slow down, you move too fast.
Some girls shop their way back to sanity.
Rich girls travel, or do a spa weekends.
I read books, bake, take naps, work in my garden. spend time with my peeps. snuggle with my puppies. I dream about the ocean.
But yesterday I found myself with a rare and priceless gift, the likes of which I haven't seen in a very long time, a day to myself. And I had already had a fun time the day before shopping and lunching with my girls. I'd already spent one light-headed day scrubbing the house earlier in the week. and another weeding the
My home alone day came to me, as most good things do, by way of fluke, unplanned and impromptu, which was probably for the best.
I didn't know what to do first. I wanted to do everything (and by everything, I mean nothing). I just didn't know if I had it in me. The truth is, I did. I spent part of the day lazing around barefoot and not combing my hair. I took a nap in the afternoon and ate chips and salsa after dark. I splurged and bought the coolest gazing ball just because I was in that frame of mind.
The truth behind the truth was, I was acting like I was on some kind of snazzy vacation. because I could. and I knew it might be a while before I got the chance again. Big changes always await me on the flip-side of summer. still I hadn't showered all morning and dinner plans were sketchy.
I ended up doing what any sensible girl would do, I took 43 pictures of my garden. and yes, it seemed a little splurgey, but what kind of person could walk away from a garden shot? Certainly not me. I adore my flowers. They make me smile every single day tucked into their little beds.
Unfortunately/fortunately, that little escapade took me all of twelve minutes because I played my favorite rogue ultra-amateur photographer game, don't touch that dial, which means that whatever the camera happens to be set at I'm stuck with. We are in full bloom around here and I simply cannot get enough of it. Of all of the months, June is definitely my one of favorites, and not just because it finds me practicing yoga on the deck.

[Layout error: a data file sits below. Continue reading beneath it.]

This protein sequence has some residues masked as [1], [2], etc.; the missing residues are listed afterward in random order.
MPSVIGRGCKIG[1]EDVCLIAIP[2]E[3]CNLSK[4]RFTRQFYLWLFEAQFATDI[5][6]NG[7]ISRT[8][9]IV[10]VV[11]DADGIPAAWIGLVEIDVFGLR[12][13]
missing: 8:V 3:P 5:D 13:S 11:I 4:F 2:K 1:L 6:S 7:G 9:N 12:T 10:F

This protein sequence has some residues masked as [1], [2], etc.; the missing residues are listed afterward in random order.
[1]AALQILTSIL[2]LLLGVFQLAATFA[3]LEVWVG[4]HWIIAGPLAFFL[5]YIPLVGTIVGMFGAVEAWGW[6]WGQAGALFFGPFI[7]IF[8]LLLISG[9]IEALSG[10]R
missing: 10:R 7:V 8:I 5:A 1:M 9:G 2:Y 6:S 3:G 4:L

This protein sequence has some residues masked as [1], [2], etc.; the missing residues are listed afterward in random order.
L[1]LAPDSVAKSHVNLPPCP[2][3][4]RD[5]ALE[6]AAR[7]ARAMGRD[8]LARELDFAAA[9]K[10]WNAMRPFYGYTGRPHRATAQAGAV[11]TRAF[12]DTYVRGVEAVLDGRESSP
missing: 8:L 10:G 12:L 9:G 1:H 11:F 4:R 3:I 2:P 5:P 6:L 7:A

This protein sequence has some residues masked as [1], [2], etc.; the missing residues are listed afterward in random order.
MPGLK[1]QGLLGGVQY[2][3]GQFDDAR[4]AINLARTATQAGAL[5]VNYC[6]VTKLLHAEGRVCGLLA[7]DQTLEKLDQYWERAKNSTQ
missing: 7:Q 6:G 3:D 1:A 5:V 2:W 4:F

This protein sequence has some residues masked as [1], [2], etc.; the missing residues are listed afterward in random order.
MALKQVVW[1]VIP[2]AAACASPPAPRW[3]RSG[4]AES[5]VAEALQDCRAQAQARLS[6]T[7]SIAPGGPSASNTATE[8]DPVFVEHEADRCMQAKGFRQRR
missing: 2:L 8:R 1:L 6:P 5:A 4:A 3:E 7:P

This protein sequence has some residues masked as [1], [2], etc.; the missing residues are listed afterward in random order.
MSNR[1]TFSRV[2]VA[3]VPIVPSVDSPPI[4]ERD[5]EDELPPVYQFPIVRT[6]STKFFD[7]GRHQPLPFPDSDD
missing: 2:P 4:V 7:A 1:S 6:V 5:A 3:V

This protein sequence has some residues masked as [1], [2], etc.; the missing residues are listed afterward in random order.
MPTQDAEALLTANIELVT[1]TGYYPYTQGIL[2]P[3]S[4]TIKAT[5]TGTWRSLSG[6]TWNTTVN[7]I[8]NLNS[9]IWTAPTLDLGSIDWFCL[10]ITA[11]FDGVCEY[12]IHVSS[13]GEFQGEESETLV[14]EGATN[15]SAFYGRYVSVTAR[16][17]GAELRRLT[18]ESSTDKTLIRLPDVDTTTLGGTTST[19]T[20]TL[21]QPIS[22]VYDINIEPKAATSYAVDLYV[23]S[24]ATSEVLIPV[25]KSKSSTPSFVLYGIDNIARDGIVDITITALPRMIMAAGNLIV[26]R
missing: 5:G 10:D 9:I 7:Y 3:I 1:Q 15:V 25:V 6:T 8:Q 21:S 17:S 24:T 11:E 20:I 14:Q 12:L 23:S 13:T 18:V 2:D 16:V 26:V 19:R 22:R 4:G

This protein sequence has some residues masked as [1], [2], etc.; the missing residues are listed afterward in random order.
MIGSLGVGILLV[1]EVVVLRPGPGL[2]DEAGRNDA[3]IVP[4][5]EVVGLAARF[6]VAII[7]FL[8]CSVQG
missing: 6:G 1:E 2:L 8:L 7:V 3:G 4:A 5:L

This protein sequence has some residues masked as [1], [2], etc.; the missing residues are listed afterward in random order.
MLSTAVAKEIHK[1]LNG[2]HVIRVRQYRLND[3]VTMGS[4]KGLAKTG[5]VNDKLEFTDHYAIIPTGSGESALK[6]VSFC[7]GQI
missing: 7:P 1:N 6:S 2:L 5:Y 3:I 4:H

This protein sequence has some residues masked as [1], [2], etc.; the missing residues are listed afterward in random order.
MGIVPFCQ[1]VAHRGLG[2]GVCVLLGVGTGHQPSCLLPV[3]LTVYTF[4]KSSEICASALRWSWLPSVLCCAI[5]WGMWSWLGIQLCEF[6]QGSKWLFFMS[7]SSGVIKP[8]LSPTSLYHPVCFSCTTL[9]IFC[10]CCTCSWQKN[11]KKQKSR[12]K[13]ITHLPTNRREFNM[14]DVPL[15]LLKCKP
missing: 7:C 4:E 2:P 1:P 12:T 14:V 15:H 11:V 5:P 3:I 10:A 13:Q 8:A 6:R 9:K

In a matter of a few months we will cross the bridge from the bliss of a memory-making summer to the reality of changing seasons. and it's called time. ah time, it's true, you move too fast. please, slow down. In my case, this means madly stashing more memories, the specialized kind, in the summer I have left and preparing to shift back into real life mode soon.
The garden is shifting already, from the prim, pursed lips of the matriarch peonies who believe in their heart of hearts that we all owe them the world (we do, shhh) to the fiery rose champions with their skirts crooked and splayed, flaming red.
The socialite hydrangea are also arriving on the scene, so charming and graceful, backs straight, petals lined up like a church lady choir.